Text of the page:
This is why hands-on reviews by experts are important. The table below provides a synthesis of the camera assessments of some of the best known photo-gear review sites (amateurphotographer [AP], cameralabs [CL], dpreview [DPR], ephotozine [EPZ], photographyblog [PB]). As can be seen, the professional reviewers agree in many cases on the quality of different cameras, but sometimes their assessments diverge, reinforcing the earlier point that a camera decision is often a very personal choice.
|1.||Canon SX720||..||+||..||4/5||4.5/5||Feb 2016||379|
|2.||Epson R-D1||..||..||..||..||..||Mar 2004||2,999|
|3.||Canon SX740||..||+||..||4/5||4/5||Jul 2018||399|
|4.||Canon SX430||..||..||..||3.5/5||3.5/5||Jan 2017||299|
|5.||Canon SX730||..||+||..||4/5||4/5||Apr 2017||399|
|6.||Canon SX420||..||..||..||..||3/5||Jan 2016||299|
|7.||Canon SX540||..||..||..||..||..||Jan 2016||399|
|8.||Canon SX410||..||o||..||..||..||Feb 2015||279|
|9.||Canon SX710||..||+||..||4/5||3.5/5||Jan 2015||349|
|10.||Canon Rebel||..||..||+ +||..||..||Aug 2003||899|
|11.||Leica X Vario||3/5||..||..||4/5||4/5||Jun 2013||2,850|
|12.||Nikon D50||..||78/100||+ +||4/5||4.5/5||Apr 2005||749|
|13.||Nikon D70s||..||..||..||..||5/5||Apr 2005||899|
|14.||Nikon D70||..||..||+ +||..||..||Jan 2004||999|
|15.||Panasonic ZS70||..||+ +||..||4/5||4/5||Apr 2017||449|
|16.||Sony HX80||..||..||..||..||..||Mar 2016||349|
|17.||Sony HX90V||4/5||+ +||..||4/5||4.5/5||Apr 2015||429|
|Notes: (+ +) highly recommended; (+) recommended; (o) reviewed; (..) not available.|
The above review scores should be interpreted with care, though. The ratings are only valid when referring to cameras in the same category and of the same age. Hence, a score should always be seen in the context of the camera's market launch date and its price, and comparing ratings of very distinct cameras or ones that are far apart in terms of their release date have little meaning. Also, kindly note that some of the listed sites have over time developped their review approaches and their reporting style.
Other camera comparisons
Did this review help to inform your camera decision process? If you would like to see a different side-by-side camera review, just use the search menu below. There is also a set of direct links to comparison reviews that other users of the CAM-parator app explored.
Specifications: Canon SX720 vs Epson R-D1
Below is a side-by-side comparison of the specs of the two cameras to facilitate a quick review of their differences and common features.
|Camera Model||Canon SX720||Epson R-D1|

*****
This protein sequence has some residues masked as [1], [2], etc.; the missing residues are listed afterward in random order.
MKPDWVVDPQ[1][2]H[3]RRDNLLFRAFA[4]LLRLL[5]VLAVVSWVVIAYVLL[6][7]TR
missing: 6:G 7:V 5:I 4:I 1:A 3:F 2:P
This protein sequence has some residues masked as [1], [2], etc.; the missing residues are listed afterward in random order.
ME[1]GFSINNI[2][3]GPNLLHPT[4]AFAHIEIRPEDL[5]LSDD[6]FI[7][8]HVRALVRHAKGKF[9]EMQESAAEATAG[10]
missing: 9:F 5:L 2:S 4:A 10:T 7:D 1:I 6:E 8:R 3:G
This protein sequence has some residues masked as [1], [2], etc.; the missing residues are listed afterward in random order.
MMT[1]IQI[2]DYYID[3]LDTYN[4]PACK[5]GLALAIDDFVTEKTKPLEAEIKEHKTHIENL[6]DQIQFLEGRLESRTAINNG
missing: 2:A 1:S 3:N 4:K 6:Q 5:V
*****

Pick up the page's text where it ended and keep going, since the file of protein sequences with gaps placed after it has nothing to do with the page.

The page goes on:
|Camera Type||Fixed lens compact camera||Rangefinder camera|
|Camera Lens||24-960mm f/3.3-6.9||Leica M mount lenses|
|Launch Date||February 2016||March 2004|
|Launch Price||USD 379||USD 2,999|
|Sensor Specs||Canon SX720||Epson R-D1|
|Sensor Format||1/2.3" Sensor||APS-C Sensor|
|Sensor Size||6.17 x 4.55 mm||23.7 x 15.6 mm|
|Sensor Area||28.0735 mm2||369.72 mm2|
|Sensor Diagonal||7.7 mm||28.4 mm|
|Sensor Resolution||20.2 Megapixels||6 Megapixels|
|Image Resolution||5184 x 3888 pixels||3008 x 2000 pixels|
|Pixel Pitch||1.18 μm||7.85 μm|
|Pixel Density||71.80 MP/cm2||1.63 MP/cm2|
|Moiré control||no AA filter||Anti-Alias filter|
|Movie Capability||1080/60p Video||no Video|
|ISO Setting||80 - 3,200 ISO||200 - 1,600 ISO|
|Screen Specs||Canon SX720||Epson R-D1|
|Viewfinder Type||no viewfinder||Optical viewfinder|
|Viewfinder Field of View||100%|
|LCD Framing||Live View|
|Rear LCD Size||3.0inch||2.0inch|
|LCD Resolution||922k dots||235k dots|
|LCD Attachment||Fixed screen||Fixed screen|
|Shooting Specs||Canon SX720||Epson R-D1|
|Focus System||Contrast-detect AF||Manual Focus|
|Continuous Shooting||5.9 shutter flaps/s||1 shutter flaps/s|
|Fill Flash||Built-in Flash||no On-Board Flash|
|Storage Medium||SDXC cards||SDHC cards|
|Second Storage Option||Single card slot||Single card slot|
|UHS card support||UHS-I||no|
|Connectivity Specs||Canon SX720||Epson R-D1|
|External Flash||no Hotshoe||Hotshoe|
|Studio Flash||no PC Sync||PC Sync socket|
|USB Connector||USB 2.0||no USB|
|HDMI Port||micro HDMI||no HDMI|
|Wifi Support||Wifi built-in||no Wifi|
|Near-Field Communication||NFC built-in||no NFC|
|Body Specs||Canon SX720||Epson R-D1|
110 x 64 x 36 mm
(4.3 x 2.5 x 1.4 in)
142 x 89 x 40 mm
(5.6 x 3.5 x 1.6 in)
|Camera Weight||270 g (9.5 oz)||620 g (21.9 oz)|